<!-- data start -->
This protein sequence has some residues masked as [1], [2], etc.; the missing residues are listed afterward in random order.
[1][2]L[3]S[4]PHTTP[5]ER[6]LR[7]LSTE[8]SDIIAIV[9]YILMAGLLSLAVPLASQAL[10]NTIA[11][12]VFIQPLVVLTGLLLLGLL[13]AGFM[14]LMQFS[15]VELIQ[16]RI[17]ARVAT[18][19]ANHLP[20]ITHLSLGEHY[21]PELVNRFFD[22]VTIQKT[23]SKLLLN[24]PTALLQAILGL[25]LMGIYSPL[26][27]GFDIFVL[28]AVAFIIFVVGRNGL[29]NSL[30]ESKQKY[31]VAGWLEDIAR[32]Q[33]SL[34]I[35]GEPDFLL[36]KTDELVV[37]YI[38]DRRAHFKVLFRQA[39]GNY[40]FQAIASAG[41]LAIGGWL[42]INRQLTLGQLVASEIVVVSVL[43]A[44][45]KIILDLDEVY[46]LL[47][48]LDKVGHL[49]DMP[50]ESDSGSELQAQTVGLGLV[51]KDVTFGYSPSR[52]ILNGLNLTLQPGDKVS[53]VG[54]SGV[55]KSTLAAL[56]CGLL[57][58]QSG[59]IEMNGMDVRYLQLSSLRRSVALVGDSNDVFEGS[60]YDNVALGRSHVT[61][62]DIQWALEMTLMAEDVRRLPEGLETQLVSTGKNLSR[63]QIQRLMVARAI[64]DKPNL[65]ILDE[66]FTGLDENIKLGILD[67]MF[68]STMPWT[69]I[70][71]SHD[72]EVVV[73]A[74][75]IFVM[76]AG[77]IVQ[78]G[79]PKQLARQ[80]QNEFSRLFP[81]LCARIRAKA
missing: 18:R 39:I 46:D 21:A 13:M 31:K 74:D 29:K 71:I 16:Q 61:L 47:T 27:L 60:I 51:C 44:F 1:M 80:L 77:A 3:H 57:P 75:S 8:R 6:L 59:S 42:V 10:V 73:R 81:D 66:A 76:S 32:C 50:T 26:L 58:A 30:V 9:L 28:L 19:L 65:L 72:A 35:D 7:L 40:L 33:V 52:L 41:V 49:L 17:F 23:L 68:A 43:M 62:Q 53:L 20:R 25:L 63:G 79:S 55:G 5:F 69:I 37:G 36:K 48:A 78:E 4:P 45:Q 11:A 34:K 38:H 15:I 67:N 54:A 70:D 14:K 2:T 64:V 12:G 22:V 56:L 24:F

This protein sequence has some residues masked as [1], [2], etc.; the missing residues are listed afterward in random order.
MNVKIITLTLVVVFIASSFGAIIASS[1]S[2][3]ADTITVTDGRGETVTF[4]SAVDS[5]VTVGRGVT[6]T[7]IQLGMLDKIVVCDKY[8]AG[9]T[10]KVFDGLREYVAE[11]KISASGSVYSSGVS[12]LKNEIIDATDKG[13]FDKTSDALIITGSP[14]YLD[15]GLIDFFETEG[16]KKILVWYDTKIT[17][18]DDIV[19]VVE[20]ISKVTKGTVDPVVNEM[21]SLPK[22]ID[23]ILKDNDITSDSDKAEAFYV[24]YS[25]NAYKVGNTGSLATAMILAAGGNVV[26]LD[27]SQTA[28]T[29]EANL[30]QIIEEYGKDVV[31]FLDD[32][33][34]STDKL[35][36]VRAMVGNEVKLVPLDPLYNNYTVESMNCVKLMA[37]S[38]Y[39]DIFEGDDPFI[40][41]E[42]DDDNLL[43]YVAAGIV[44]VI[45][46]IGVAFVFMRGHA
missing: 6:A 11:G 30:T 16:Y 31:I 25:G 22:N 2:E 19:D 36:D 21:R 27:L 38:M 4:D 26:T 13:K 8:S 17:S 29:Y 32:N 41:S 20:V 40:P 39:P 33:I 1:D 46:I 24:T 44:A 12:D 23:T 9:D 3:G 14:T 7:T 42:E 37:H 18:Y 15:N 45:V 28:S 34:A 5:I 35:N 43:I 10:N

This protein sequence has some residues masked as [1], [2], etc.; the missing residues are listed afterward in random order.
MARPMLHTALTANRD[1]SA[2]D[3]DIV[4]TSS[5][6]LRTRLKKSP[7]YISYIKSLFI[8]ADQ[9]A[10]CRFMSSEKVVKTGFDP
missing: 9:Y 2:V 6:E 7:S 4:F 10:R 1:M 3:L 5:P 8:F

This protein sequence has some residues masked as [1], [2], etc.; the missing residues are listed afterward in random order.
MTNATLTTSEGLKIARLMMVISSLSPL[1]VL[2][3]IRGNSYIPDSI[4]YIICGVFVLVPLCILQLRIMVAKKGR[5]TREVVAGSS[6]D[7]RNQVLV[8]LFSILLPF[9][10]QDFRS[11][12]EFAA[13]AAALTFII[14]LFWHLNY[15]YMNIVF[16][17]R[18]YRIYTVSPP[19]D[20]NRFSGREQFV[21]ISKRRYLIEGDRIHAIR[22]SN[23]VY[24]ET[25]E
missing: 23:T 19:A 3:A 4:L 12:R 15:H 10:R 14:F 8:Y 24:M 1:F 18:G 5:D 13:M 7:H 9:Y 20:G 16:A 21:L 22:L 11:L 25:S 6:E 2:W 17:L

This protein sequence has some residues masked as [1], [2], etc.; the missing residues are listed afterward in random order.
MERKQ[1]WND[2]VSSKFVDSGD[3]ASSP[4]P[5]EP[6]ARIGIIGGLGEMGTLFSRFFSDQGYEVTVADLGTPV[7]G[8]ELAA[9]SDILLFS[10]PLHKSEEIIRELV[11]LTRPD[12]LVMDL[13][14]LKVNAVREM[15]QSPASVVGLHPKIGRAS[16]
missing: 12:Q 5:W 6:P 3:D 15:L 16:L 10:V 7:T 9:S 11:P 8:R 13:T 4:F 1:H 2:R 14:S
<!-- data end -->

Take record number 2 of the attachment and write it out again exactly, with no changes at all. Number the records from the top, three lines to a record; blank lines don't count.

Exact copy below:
This protein sequence has some residues masked as [1], [2], etc.; the missing residues are listed afterward in random order.
MNVKIITLTLVVVFIASSFGAIIASS[1]S[2][3]ADTITVTDGRGETVTF[4]SAVDS[5]VTVGRGVT[6]T[7]IQLGMLDKIVVCDKY[8]AG[9]T[10]KVFDGLREYVAE[11]KISASGSVYSSGVS[12]LKNEIIDATDKG[13]FDKTSDALIITGSP[14]YLD[15]GLIDFFETEG[16]KKILVWYDTKIT[17][18]DDIV[19]VVE[20]ISKVTKGTVDPVVNEM[21]SLPK[22]ID[23]ILKDNDITSDSDKAEAFYV[24]YS[25]NAYKVGNTGSLATAMILAAGGNVV[26]LD[27]SQTA[28]T[29]EANL[30]QIIEEYGKDVV[31]FLDD[32][33][34]STDKL[35][36]VRAMVGNEVKLVPLDPLYNNYTVESMNCVKLMA[37]S[38]Y[39]DIFEGDDPFI[40][41]E[42]DDDNLL[43]YVAAGIV[44]VI[45][46]IGVAFVFMRGHA
missing: 6:A 11:G 30:T 16:Y 31:I 25:G 22:N 2:E 19:D 36:D 21:R 27:L 38:M 4:D 26:T 13:K 8:S 17:S 29:Y 32:N 41:S 20:V 40:P 39:P 33:I 1:D 46:I 24:T 44:A 12:D 23:T 9:D 3:G 14:T 7:T 42:E 37:H 18:Y 15:N 45:V 28:S 34:A 5:I 35:N 43:I 10:N